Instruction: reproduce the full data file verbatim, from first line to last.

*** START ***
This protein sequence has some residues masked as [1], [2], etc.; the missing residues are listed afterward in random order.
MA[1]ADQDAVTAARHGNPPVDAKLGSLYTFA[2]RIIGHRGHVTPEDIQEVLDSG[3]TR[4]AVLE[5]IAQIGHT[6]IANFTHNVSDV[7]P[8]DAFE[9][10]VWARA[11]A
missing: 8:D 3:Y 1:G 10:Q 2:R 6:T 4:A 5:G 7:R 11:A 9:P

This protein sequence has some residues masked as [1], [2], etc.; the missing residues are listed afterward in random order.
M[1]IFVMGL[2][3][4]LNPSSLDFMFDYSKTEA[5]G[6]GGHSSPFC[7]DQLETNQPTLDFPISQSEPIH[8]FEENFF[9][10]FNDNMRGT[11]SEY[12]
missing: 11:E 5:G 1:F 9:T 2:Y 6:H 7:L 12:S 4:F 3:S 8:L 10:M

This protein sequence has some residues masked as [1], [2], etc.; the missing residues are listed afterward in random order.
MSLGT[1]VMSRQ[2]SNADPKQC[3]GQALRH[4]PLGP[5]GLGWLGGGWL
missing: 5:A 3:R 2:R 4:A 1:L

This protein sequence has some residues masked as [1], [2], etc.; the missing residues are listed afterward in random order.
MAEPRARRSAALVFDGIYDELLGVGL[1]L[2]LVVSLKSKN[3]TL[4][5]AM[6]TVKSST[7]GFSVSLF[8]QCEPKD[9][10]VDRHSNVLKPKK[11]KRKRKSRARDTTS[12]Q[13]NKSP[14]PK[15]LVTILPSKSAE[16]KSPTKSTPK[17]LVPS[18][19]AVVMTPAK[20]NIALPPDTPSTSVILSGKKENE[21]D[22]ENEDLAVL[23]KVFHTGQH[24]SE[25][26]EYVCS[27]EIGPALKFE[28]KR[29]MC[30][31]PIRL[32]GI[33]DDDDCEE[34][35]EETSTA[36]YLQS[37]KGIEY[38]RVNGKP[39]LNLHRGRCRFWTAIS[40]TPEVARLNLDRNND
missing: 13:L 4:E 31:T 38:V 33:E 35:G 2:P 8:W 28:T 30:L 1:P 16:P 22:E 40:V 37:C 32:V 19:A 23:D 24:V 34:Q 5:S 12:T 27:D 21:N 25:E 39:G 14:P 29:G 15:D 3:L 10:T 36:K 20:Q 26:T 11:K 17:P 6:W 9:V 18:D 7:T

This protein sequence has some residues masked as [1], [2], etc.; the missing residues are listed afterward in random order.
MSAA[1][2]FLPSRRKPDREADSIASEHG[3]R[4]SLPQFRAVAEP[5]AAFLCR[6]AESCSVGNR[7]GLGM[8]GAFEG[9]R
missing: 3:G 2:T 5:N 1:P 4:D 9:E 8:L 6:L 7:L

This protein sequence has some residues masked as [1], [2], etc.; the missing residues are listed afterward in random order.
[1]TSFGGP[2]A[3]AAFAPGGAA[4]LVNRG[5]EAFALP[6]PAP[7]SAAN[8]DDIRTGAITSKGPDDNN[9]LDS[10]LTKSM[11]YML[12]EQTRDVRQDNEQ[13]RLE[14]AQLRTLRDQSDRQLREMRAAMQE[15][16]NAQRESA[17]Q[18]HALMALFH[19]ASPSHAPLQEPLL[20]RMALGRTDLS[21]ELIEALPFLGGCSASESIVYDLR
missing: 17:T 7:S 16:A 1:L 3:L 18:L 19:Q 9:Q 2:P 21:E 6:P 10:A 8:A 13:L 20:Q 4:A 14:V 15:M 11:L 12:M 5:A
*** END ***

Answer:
This protein sequence has some residues masked as [1], [2], etc.; the missing residues are listed afterward in random order.
MA[1]ADQDAVTAARHGNPPVDAKLGSLYTFA[2]RIIGHRGHVTPEDIQEVLDSG[3]TR[4]AVLE[5]IAQIGHT[6]IANFTHNVSDV[7]P[8]DAFE[9][10]VWARA[11]A
missing: 8:D 3:Y 1:G 10:Q 2:R 6:T 4:A 5:G 7:R 11:A 9:P

This protein sequence has some residues masked as [1], [2], etc.; the missing residues are listed afterward in random order.
M[1]IFVMGL[2][3][4]LNPSSLDFMFDYSKTEA[5]G[6]GGHSSPFC[7]DQLETNQPTLDFPISQSEPIH[8]FEENFF[9][10]FNDNMRGT[11]SEY[12]
missing: 11:E 5:G 1:F 9:T 2:Y 6:H 7:L 12:S 4:F 3:S 8:L 10:M

This protein sequence has some residues masked as [1], [2], etc.; the missing residues are listed afterward in random order.
MSLGT[1]VMSRQ[2]SNADPKQC[3]GQALRH[4]PLGP[5]GLGWLGGGWL
missing: 5:A 3:R 2:R 4:A 1:L

This protein sequence has some residues masked as [1], [2], etc.; the missing residues are listed afterward in random order.
MAEPRARRSAALVFDGIYDELLGVGL[1]L[2]LVVSLKSKN[3]TL[4][5]AM[6]TVKSST[7]GFSVSLF[8]QCEPKD[9][10]VDRHSNVLKPKK[11]KRKRKSRARDTTS[12]Q[13]NKSP[14]PK[15]LVTILPSKSAE[16]KSPTKSTPK[17]LVPS[18][19]AVVMTPAK[20]NIALPPDTPSTSVILSGKKENE[21]D[22]ENEDLAVL[23]KVFHTGQH[24]SE[25][26]EYVCS[27]EIGPALKFE[28]KR[29]MC[30][31]PIRL[32]GI[33]DDDDCEE[34][35]EETSTA[36]YLQS[37]KGIEY[38]RVNGKP[39]LNLHRGRCRFWTAIS[40]TPEVARLNLDRNND
missing: 13:L 4:E 31:T 38:V 33:E 35:G 2:P 8:W 28:T 30:L 1:P 16:P 22:E 40:V 37:C 32:V 19:A 23:D 24:V 34:Q 5:S 12:T 27:D 21:N 25:E 39:G 14:P 29:G 15:D 3:L 10:T 36:K 20:Q 26:T 11:K 17:P 6:W 9:V 18:D 7:T

This protein sequence has some residues masked as [1], [2], etc.; the missing residues are listed afterward in random order.
MSAA[1][2]FLPSRRKPDREADSIASEHG[3]R[4]SLPQFRAVAEP[5]AAFLCR[6]AESCSVGNR[7]GLGM[8]GAFEG[9]R
missing: 3:G 2:T 5:N 1:P 4:D 9:E 8:L 6:L 7:L

This protein sequence has some residues masked as [1], [2], etc.; the missing residues are listed afterward in random order.
[1]TSFGGP[2]A[3]AAFAPGGAA[4]LVNRG[5]EAFALP[6]PAP[7]SAAN[8]DDIRTGAITSKGPDDNN[9]LDS[10]LTKSM[11]YML[12]EQTRDVRQDNEQ[13]RLE[14]AQLRTLRDQSDRQLREMRAAMQE[15][16]NAQRESA[17]Q[18]HALMALFH[19]ASPSHAPLQEPLL[20]RMALGRTDLS[21]ELIEALPFLGGCSASESIVYDLR
missing: 17:T 7:S 16:A 1:L 3:L 18:L 19:Q 9:Q 2:P 21:E 6:P 10:A 8:A 13:L 20:Q 4:A 14:V 15:M 11:L 12:M 5:A